The ongoing trial of the former Chief Executive Officer of Intercontinental Bank plc, Dr Erastus Akingbola and his associate, Mr Bayo Dada, continued today, Wednesday 16 November, 2011 with more revelations by a prosecution witness of how the first accused moved out billions of naira from the bank to companies owned by him and his wife, Antonia.
At the close of the court session today, a total of 52 documents to substantiate the witness’ revelations were admitted as exhibits by the trial judge, Justice Habib Abiru of the Lagos high court, Ikeja, southwest Nigeria, where the duo are facing a 22-count charge of stealing over N42 billion of depositors’ funds.
The prosecution witness, Jimoh Abdulraheem, a former chief inspector with the bank, had in his testimony on Tuesday, 15 November, detailed how funds in excess of N25 billion were moved to the offshore account of the 1st accused.
As the witness mounted the witness box again today, more revelations continued as to how the accused persons in connivance with Mrs Antonia Akingbola, wife of Dr Akingbola, raised various written instructions to the bank to manipulate the general ledger and transfer funds from the time deposit to the pre-payment account before finally issuing cheques in favour of Tropics Finance Limited.
According to the witness, the sum of N3.35 billion was moved in May 2009.
Documents effecting the payment were tendered before the court as exhibit which was accepted by the Judge after over-ruling all objections from the defence counsel, Felix Fagbohungbe.
Also brought before the court were documents consisting of letters authorising other payments, input forms used in carrying out the payments and cheques issued to effect the instructions given by Mrs Akingbola and Akin Fabunmi who is a staff of Intercontinental Bank Plc, via the letters and memos signed variously by the two parties.
The payments include: N150 million paid on the 2/6/09 to Tropics Finance Limited, N750 million paid in two tranches of N600 million and N150 million on 4/6/09 and 5/6/09 respectively.
Also on the 8/6/09 a cheque of N75 million was issued in 2 tranches of N50 million and N25 million. It was also revealed that N200 million was paid via a cheque to Tropics Properties Limited; on the 11/6/09, N235 million paid in two tranches of N200 million and N35 million to Tropics Finance Ltd and Tropics Properties Ltd on 18/6/09 respectively.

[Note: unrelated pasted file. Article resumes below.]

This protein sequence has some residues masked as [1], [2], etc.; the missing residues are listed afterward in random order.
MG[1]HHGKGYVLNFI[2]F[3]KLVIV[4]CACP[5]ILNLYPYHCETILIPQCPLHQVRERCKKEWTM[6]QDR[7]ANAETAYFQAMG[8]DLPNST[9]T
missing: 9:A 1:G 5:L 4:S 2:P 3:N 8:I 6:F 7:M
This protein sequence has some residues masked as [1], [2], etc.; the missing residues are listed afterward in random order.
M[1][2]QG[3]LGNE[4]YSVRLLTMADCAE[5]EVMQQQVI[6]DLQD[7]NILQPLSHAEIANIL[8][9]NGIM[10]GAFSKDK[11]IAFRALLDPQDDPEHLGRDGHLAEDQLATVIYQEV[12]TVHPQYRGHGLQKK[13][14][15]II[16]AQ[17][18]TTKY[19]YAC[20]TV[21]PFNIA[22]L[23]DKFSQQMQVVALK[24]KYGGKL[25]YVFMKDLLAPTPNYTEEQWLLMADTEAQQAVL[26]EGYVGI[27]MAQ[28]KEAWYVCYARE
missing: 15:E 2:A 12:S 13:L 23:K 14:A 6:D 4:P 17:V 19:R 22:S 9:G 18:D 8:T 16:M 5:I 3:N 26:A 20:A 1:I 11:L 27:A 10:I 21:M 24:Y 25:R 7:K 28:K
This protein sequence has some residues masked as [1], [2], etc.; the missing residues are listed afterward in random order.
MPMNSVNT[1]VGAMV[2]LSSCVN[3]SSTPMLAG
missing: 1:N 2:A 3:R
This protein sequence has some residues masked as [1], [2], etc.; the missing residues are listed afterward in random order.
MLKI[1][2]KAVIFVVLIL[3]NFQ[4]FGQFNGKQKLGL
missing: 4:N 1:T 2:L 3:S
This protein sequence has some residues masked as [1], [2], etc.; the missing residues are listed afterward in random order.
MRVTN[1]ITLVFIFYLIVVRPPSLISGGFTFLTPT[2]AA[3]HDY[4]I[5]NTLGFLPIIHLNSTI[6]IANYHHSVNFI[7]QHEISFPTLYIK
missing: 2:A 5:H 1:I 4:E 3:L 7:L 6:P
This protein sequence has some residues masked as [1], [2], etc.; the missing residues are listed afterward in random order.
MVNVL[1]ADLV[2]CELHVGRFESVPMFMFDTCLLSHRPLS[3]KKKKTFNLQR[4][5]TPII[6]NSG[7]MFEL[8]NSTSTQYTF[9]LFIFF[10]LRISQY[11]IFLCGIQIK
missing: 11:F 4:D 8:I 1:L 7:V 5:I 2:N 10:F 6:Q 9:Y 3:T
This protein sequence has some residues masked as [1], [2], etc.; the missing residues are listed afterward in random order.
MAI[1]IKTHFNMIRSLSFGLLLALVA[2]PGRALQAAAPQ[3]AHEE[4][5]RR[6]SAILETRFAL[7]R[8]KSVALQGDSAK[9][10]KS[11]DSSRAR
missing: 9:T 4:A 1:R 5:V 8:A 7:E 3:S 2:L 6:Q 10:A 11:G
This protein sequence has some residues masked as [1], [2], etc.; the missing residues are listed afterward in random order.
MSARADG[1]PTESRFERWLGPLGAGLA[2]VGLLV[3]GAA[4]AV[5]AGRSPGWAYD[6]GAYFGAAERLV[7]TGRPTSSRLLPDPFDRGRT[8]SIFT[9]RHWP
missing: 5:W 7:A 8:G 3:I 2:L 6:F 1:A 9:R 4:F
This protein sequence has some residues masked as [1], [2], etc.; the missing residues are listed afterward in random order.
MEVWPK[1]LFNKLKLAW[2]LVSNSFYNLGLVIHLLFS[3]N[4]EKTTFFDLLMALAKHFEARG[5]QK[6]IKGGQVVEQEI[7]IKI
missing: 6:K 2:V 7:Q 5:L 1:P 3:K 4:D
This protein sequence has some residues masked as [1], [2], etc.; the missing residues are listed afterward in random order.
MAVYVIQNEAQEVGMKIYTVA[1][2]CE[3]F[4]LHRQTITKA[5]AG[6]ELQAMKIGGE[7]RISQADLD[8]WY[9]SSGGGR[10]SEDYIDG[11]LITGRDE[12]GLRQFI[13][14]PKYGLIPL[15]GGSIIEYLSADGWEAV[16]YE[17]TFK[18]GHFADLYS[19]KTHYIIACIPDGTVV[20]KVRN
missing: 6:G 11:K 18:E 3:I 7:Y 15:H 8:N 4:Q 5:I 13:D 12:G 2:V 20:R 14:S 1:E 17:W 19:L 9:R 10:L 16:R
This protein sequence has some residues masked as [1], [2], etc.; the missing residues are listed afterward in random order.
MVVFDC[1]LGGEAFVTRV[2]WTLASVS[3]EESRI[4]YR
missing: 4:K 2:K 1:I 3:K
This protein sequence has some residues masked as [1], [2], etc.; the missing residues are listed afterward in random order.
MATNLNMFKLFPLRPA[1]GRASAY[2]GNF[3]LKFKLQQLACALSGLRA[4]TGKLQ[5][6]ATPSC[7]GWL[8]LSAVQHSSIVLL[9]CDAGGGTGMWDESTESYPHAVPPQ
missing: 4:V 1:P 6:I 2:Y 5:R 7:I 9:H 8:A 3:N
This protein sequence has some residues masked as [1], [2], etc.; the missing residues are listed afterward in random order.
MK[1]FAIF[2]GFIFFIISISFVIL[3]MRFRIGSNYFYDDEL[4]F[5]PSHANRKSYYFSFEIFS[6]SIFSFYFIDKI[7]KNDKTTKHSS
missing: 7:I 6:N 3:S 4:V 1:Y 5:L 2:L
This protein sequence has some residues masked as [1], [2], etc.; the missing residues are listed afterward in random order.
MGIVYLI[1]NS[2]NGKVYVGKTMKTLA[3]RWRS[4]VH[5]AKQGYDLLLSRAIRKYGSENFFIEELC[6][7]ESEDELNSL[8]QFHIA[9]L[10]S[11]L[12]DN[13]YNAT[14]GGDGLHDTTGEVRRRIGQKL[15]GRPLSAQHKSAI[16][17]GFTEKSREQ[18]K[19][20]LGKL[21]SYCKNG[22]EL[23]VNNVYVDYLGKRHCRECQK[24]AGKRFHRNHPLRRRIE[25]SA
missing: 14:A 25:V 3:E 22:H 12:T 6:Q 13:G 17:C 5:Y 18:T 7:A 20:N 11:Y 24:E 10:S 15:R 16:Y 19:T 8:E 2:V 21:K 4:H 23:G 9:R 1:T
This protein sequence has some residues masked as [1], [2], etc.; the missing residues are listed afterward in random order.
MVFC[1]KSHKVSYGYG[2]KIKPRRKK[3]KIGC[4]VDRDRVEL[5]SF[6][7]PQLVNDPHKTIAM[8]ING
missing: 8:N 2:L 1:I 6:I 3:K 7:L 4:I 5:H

The witness also stated how the sum of N200 million was moved to the account of Tropics Finance Ltd on 26/6/09, a transaction carried out via a memo issued by Akin Fabunmi to process the transaction.
On 30/6/09, N324.5 million was also moved with instructions from the same Akin Fabunmi via a memo.
All the memos, letters and instruments used in carrying out the transactions were tendered before the court and were admitted despite strong objections from the defence counsel.
The companies that are the beneficiaries of these payments and fund transfers have been linked to the accused persons, who are all directors of the listed companies.
The court rose for a 15-minute recess at 12.50pm and resumed by 1.15pm with the prosecution counsel, Godwin Obla leading the witness to cross-examination.
He referred the witness to the witness’ statement where the transactions carried out showed that the highest beneficiary was Tropics Finance Ltd.
Obla asked the witness to tell the court how he came about the transaction reports he narrated earlier.
The witness who is currently the Chief Inspection officer of the bank said at the time the fraudulent activities were discovered, the bank asked him to conduct investigations to know how the funds were utilised and he wrote letters to First Bank Plc, Fidelity Bank and Associated Discount House Ltd where Tropics Finance Ltd sent all the money totalling N8,684,500.
According to him, replies from the correspondence sent out confirmed that all the funds were utilised to offset the credit facilities granted to Tropics Finance Ltd.
Obla further asked the witness to tell the court if the funds granted to Tropics Finance Ltd were given as a facility. The witness answered in the negative.
In all, 52 documents were accepted as exhibits.
Counsel to the EFCC thereafter sought for an adjournment for continuation of trial, a request the court granted.
The case was then adjourned till 14 December, 2011.